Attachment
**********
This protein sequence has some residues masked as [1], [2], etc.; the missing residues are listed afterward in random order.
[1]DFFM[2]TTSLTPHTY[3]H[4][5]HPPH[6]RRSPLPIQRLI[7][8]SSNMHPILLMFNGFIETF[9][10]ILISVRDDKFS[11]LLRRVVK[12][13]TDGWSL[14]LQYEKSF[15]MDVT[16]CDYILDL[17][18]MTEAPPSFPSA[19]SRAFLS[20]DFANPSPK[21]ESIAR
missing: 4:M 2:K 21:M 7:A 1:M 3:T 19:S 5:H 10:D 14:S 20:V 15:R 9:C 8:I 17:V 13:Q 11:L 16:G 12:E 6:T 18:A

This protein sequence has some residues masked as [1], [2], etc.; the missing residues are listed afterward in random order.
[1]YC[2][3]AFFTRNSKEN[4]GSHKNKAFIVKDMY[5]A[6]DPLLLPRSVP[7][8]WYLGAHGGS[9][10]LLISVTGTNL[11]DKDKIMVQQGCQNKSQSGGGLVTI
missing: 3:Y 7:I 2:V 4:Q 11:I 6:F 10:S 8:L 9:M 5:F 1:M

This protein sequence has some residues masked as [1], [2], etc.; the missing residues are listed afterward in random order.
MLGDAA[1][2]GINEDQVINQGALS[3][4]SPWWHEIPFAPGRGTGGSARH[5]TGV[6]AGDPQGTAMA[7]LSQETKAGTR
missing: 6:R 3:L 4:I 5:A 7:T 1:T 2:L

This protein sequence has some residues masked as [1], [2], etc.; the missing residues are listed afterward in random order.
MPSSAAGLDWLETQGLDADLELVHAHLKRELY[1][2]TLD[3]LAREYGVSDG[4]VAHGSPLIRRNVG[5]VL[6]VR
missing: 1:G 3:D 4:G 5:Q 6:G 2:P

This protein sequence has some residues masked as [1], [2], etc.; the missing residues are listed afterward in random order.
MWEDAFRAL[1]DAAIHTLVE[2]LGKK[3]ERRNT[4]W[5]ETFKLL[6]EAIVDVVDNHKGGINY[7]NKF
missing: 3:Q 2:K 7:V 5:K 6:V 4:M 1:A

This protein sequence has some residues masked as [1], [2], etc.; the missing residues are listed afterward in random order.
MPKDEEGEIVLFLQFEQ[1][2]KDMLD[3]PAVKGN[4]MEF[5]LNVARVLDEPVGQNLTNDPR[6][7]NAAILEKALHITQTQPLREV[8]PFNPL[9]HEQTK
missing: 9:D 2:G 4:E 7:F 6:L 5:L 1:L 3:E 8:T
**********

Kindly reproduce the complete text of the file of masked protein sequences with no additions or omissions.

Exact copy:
This protein sequence has some residues masked as [1], [2], etc.; the missing residues are listed afterward in random order.
[1]DFFM[2]TTSLTPHTY[3]H[4][5]HPPH[6]RRSPLPIQRLI[7][8]SSNMHPILLMFNGFIETF[9][10]ILISVRDDKFS[11]LLRRVVK[12][13]TDGWSL[14]LQYEKSF[15]MDVT[16]CDYILDL[17][18]MTEAPPSFPSA[19]SRAFLS[20]DFANPSPK[21]ESIAR
missing: 4:M 2:K 21:M 7:A 1:M 3:T 19:S 5:H 10:D 14:S 20:V 15:R 9:C 8:I 17:V 13:Q 11:L 16:G 12:E 6:T 18:A

This protein sequence has some residues masked as [1], [2], etc.; the missing residues are listed afterward in random order.
[1]YC[2][3]AFFTRNSKEN[4]GSHKNKAFIVKDMY[5]A[6]DPLLLPRSVP[7][8]WYLGAHGGS[9][10]LLISVTGTNL[11]DKDKIMVQQGCQNKSQSGGGLVTI
missing: 3:Y 7:I 2:V 4:Q 11:I 6:F 10:S 8:L 9:M 5:F 1:M

This protein sequence has some residues masked as [1], [2], etc.; the missing residues are listed afterward in random order.
MLGDAA[1][2]GINEDQVINQGALS[3][4]SPWWHEIPFAPGRGTGGSARH[5]TGV[6]AGDPQGTAMA[7]LSQETKAGTR
missing: 6:R 3:L 4:I 5:A 7:T 1:T 2:L

This protein sequence has some residues masked as [1], [2], etc.; the missing residues are listed afterward in random order.
MPSSAAGLDWLETQGLDADLELVHAHLKRELY[1][2]TLD[3]LAREYGVSDG[4]VAHGSPLIRRNVG[5]VL[6]VR
missing: 1:G 3:D 4:G 5:Q 6:G 2:P

This protein sequence has some residues masked as [1], [2], etc.; the missing residues are listed afterward in random order.
MWEDAFRAL[1]DAAIHTLVE[2]LGKK[3]ERRNT[4]W[5]ETFKLL[6]EAIVDVVDNHKGGINY[7]NKF
missing: 3:Q 2:K 7:V 5:K 6:V 4:M 1:A

This protein sequence has some residues masked as [1], [2], etc.; the missing residues are listed afterward in random order.
MPKDEEGEIVLFLQFEQ[1][2]KDMLD[3]PAVKGN[4]MEF[5]LNVARVLDEPVGQNLTNDPR[6][7]NAAILEKALHITQTQPLREV[8]PFNPL[9]HEQTK
missing: 9:D 2:G 4:E 7:F 6:L 5:L 1:L 3:E 8:T